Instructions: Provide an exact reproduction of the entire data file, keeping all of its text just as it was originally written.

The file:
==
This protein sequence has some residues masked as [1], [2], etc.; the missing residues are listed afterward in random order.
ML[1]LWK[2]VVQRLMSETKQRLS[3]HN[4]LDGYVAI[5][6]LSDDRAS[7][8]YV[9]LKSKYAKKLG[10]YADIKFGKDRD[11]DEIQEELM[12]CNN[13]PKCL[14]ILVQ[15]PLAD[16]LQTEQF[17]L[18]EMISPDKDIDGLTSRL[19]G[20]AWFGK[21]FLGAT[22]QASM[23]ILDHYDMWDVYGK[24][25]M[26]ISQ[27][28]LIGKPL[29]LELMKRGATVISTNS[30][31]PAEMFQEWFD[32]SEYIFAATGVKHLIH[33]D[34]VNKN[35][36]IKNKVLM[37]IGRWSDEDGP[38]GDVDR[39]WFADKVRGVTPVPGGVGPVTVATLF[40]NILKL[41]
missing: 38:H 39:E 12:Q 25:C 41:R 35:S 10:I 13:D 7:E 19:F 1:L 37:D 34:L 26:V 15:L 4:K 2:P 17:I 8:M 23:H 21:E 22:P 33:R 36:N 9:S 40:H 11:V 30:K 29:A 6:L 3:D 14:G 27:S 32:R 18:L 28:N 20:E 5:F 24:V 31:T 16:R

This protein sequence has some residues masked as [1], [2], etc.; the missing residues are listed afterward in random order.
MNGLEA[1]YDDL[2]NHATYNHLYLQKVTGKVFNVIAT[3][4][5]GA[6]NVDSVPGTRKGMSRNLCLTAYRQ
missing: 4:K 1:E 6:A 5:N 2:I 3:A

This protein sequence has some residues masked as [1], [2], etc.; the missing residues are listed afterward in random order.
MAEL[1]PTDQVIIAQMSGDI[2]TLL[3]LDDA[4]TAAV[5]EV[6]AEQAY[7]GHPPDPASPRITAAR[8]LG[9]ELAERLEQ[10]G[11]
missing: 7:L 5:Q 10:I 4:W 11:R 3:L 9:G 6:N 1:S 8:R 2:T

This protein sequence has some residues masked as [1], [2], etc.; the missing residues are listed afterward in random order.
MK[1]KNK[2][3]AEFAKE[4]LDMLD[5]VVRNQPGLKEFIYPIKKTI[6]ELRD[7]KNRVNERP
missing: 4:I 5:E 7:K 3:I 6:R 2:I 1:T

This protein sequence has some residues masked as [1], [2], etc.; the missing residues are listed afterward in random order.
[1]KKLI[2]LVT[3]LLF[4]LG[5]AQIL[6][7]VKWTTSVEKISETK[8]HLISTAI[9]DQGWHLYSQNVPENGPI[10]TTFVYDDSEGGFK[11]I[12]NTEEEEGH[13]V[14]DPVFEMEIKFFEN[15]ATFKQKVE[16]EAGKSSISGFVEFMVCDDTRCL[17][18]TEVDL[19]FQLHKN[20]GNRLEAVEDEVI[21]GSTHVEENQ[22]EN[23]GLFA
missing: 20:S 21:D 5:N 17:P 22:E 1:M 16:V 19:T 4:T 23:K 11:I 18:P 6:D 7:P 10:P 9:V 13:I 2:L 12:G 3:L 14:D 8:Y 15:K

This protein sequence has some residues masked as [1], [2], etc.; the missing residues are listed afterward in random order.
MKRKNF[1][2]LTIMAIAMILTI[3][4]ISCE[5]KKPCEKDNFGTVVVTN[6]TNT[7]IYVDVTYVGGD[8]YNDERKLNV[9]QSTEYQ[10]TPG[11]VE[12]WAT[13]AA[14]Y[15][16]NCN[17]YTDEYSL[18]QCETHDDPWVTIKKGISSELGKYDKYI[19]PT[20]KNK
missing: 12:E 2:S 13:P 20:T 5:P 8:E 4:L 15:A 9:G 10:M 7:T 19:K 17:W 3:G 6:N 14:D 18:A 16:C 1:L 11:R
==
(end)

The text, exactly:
This protein sequence has some residues masked as [1], [2], etc.; the missing residues are listed afterward in random order.
ML[1]LWK[2]VVQRLMSETKQRLS[3]HN[4]LDGYVAI[5][6]LSDDRAS[7][8]YV[9]LKSKYAKKLG[10]YADIKFGKDRD[11]DEIQEELM[12]CNN[13]PKCL[14]ILVQ[15]PLAD[16]LQTEQF[17]L[18]EMISPDKDIDGLTSRL[19]G[20]AWFGK[21]FLGAT[22]QASM[23]ILDHYDMWDVYGK[24][25]M[26]ISQ[27][28]LIGKPL[29]LELMKRGATVISTNS[30][31]PAEMFQEWFD[32]SEYIFAATGVKHLIH[33]D[34]VNKN[35][36]IKNKVLM[37]IGRWSDEDGP[38]GDVDR[39]WFADKVRGVTPVPGGVGPVTVATLF[40]NILKL[41]
missing: 38:H 39:E 12:Q 25:C 41:R 35:S 10:I 13:D 7:E 19:F 1:L 37:D 34:L 26:V 15:L 4:K 2:P 17:I 8:M 23:H 21:E 22:P 33:R 36:N 9:S 40:H 11:V 30:K 29:A 6:L 3:D 14:G 27:S 32:R 18:L 28:N 20:E 5:F 24:V 31:T 16:R

This protein sequence has some residues masked as [1], [2], etc.; the missing residues are listed afterward in random order.
MNGLEA[1]YDDL[2]NHATYNHLYLQKVTGKVFNVIAT[3][4][5]GA[6]NVDSVPGTRKGMSRNLCLTAYRQ
missing: 4:K 1:E 6:A 5:N 2:I 3:A

This protein sequence has some residues masked as [1], [2], etc.; the missing residues are listed afterward in random order.
MAEL[1]PTDQVIIAQMSGDI[2]TLL[3]LDDA[4]TAAV[5]EV[6]AEQAY[7]GHPPDPASPRITAAR[8]LG[9]ELAERLEQ[10]G[11]
missing: 7:L 5:Q 10:I 4:W 11:R 3:L 9:G 6:N 1:S 8:R 2:T

This protein sequence has some residues masked as [1], [2], etc.; the missing residues are listed afterward in random order.
MK[1]KNK[2][3]AEFAKE[4]LDMLD[5]VVRNQPGLKEFIYPIKKTI[6]ELRD[7]KNRVNERP
missing: 4:I 5:E 7:K 3:I 6:R 2:I 1:T

This protein sequence has some residues masked as [1], [2], etc.; the missing residues are listed afterward in random order.
[1]KKLI[2]LVT[3]LLF[4]LG[5]AQIL[6][7]VKWTTSVEKISETK[8]HLISTAI[9]DQGWHLYSQNVPENGPI[10]TTFVYDDSEGGFK[11]I[12]NTEEEEGH[13]V[14]DPVFEMEIKFFEN[15]ATFKQKVE[16]EAGKSSISGFVEFMVCDDTRCL[17][18]TEVDL[19]FQLHKN[20]GNRLEAVEDEVI[21]GSTHVEENQ[22]EN[23]GLFA
missing: 20:S 21:D 5:N 17:P 22:E 1:M 16:V 19:T 4:T 23:K 11:I 18:P 6:D 7:P 10:P 9:V 13:I 2:L 12:G 3:L 14:D 8:Y 15:K

This protein sequence has some residues masked as [1], [2], etc.; the missing residues are listed afterward in random order.
MKRKNF[1][2]LTIMAIAMILTI[3][4]ISCE[5]KKPCEKDNFGTVVVTN[6]TNT[7]IYVDVTYVGGD[8]YNDERKLNV[9]QSTEYQ[10]TPG[11]VE[12]WAT[13]AA[14]Y[15][16]NCN[17]YTDEYSL[18]QCETHDDPWVTIKKGISSELGKYDKYI[19]PT[20]KNK
missing: 12:E 2:S 13:P 20:T 5:P 8:E 4:L 15:A 9:G 10:M 7:T 19:K 17:W 3:G 6:N 14:D 18:A 16:C 1:L 11:R